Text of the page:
Monthly
208 pp. per issue
8 1/2 x 11, illustrated
ISSN
0898-929X
E-ISSN
1530-8898
2014 Impact factor:
4.69

Journal of Cognitive Neuroscience

March 1997, Vol. 9, No. 2, Pages 203-221
(doi: 10.1162/jocn.1997.9.2.203)
© 1997 by the Massachusetts Institute of Technology
Islands of Residual Vision in Hemianopic Patients
Article PDF (3.03 MB)
Abstract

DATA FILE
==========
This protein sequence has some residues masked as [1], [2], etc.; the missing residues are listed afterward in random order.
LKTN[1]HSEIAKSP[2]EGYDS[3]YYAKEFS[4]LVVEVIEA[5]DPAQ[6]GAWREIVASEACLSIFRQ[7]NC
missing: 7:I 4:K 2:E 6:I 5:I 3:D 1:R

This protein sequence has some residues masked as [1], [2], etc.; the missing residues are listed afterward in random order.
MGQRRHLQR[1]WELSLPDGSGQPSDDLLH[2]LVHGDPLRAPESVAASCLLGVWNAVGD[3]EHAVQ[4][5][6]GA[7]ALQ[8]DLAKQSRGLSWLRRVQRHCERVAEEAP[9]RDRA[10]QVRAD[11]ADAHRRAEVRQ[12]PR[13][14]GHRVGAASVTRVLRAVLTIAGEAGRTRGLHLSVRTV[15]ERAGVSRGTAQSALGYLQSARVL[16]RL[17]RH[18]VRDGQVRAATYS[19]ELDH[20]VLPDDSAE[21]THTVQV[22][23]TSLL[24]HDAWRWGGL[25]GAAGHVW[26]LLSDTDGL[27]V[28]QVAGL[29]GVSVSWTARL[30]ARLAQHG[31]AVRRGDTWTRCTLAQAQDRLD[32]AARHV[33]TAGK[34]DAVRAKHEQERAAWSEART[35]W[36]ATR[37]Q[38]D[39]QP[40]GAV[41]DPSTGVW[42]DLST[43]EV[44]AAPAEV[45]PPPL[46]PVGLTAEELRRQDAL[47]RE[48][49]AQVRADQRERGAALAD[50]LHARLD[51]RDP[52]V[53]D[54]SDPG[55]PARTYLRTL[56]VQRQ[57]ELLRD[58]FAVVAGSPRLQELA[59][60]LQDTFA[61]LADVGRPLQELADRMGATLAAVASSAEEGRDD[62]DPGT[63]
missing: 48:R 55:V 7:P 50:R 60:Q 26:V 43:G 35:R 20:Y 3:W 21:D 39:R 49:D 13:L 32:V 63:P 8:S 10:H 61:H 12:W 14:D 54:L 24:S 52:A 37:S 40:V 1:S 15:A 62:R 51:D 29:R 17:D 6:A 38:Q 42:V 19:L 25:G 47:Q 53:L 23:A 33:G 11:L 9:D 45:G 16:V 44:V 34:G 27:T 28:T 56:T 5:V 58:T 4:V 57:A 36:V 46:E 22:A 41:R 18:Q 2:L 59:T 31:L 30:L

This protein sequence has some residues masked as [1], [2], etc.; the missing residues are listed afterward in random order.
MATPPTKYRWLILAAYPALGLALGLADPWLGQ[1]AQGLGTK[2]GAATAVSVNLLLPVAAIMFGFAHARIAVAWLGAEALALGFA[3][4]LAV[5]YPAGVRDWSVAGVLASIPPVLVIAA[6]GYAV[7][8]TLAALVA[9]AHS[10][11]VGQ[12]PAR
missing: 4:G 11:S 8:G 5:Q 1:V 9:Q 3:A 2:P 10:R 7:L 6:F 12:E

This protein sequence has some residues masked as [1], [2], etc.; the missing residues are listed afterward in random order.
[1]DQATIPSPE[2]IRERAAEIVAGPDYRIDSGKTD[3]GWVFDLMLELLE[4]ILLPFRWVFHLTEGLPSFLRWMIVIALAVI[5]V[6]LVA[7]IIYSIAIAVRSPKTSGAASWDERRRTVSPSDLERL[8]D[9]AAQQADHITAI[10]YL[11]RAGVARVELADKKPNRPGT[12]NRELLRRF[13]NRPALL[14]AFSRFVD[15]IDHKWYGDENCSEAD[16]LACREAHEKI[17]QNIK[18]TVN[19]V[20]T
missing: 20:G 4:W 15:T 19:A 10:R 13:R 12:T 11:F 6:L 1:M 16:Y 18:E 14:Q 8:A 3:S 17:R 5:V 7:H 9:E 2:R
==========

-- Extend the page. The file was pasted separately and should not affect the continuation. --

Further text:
Following damage to primary visual cortex, some patients our initial findings. The data reveal a patchy distribution of redemonstrate a limited ability to respond to stimuli they do not sidual visual abilities in the absence of acknowledged awareness. acknowledge seeing. This residual vision, which has been referred to as “blindsight,” has been attributed to secondary visual pathways. We previously reported an isolated island of blindsight in one patient and argued it was a likely consequence of cortical sparing in V1. We now report an extension of our initial findings. The data reveal a patchy distribution of residual visual abilities in the absence of acknowledged awareness. Variable patterns of cortical sparing appear to be the most parsimonious way to account for this outcome, suggesting that blindsight is generally mediated by the primary visual pathway.